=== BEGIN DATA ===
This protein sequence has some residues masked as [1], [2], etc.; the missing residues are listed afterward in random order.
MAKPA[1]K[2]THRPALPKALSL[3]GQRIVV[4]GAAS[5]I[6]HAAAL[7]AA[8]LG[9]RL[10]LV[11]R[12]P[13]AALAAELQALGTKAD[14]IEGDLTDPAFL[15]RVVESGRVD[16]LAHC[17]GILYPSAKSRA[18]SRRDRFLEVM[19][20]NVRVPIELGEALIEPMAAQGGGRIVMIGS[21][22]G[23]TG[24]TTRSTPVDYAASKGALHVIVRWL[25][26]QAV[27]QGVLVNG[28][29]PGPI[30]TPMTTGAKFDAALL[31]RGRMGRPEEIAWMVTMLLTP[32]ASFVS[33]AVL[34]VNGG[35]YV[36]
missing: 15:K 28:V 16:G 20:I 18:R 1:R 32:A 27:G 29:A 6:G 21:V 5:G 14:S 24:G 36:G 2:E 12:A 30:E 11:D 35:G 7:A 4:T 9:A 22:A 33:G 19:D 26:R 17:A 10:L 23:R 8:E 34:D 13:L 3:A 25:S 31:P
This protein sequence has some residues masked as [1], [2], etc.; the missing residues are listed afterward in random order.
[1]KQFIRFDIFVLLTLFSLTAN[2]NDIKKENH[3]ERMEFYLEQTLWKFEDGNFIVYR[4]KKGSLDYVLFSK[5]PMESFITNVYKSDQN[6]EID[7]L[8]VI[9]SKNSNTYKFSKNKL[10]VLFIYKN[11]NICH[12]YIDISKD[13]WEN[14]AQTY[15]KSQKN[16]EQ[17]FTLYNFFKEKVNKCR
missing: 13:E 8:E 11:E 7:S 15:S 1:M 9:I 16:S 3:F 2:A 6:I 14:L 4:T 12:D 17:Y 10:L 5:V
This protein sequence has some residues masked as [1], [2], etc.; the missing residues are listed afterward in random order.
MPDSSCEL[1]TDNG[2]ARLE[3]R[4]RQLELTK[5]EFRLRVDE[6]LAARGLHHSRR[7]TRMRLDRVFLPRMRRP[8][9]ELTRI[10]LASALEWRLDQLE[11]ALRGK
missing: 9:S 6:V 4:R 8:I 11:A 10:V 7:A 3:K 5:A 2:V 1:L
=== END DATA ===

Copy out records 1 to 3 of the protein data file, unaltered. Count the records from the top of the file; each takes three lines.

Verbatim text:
This protein sequence has some residues masked as [1], [2], etc.; the missing residues are listed afterward in random order.
MAKPA[1]K[2]THRPALPKALSL[3]GQRIVV[4]GAAS[5]I[6]HAAAL[7]AA[8]LG[9]RL[10]LV[11]R[12]P[13]AALAAELQALGTKAD[14]IEGDLTDPAFL[15]RVVESGRVD[16]LAHC[17]GILYPSAKSRA[18]SRRDRFLEVM[19][20]NVRVPIELGEALIEPMAAQGGGRIVMIGS[21][22]G[23]TG[24]TTRSTPVDYAASKGALHVIVRWL[25][26]QAV[27]QGVLVNG[28][29]PGPI[30]TPMTTGAKFDAALL[31]RGRMGRPEEIAWMVTMLLTP[32]ASFVS[33]AVL[34]VNGG[35]YV[36]
missing: 15:K 28:V 16:G 20:I 18:R 1:R 32:A 27:G 29:A 6:G 21:V 5:G 14:S 24:G 36:G 2:E 12:A 30:E 11:D 35:G 7:A 4:T 9:A 22:A 33:G 19:D 26:R 17:A 10:L 23:R 8:E 34:D 13:L 3:A 25:S 31:P
This protein sequence has some residues masked as [1], [2], etc.; the missing residues are listed afterward in random order.
[1]KQFIRFDIFVLLTLFSLTAN[2]NDIKKENH[3]ERMEFYLEQTLWKFEDGNFIVYR[4]KKGSLDYVLFSK[5]PMESFITNVYKSDQN[6]EID[7]L[8]VI[9]SKNSNTYKFSKNKL[10]VLFIYKN[11]NICH[12]YIDISKD[13]WEN[14]AQTY[15]KSQKN[16]EQ[17]FTLYNFFKEKVNKCR
missing: 13:E 8:E 11:E 7:S 15:S 1:M 9:I 16:S 3:F 2:A 6:I 14:L 4:T 12:D 17:Y 10:L 5:V
This protein sequence has some residues masked as [1], [2], etc.; the missing residues are listed afterward in random order.
MPDSSCEL[1]TDNG[2]ARLE[3]R[4]RQLELTK[5]EFRLRVDE[6]LAARGLHHSRR[7]TRMRLDRVFLPRMRRP[8][9]ELTRI[10]LASALEWRLDQLE[11]ALRGK
missing: 9:S 6:V 4:R 8:I 11:A 10:V 7:A 3:K 5:A 2:V 1:L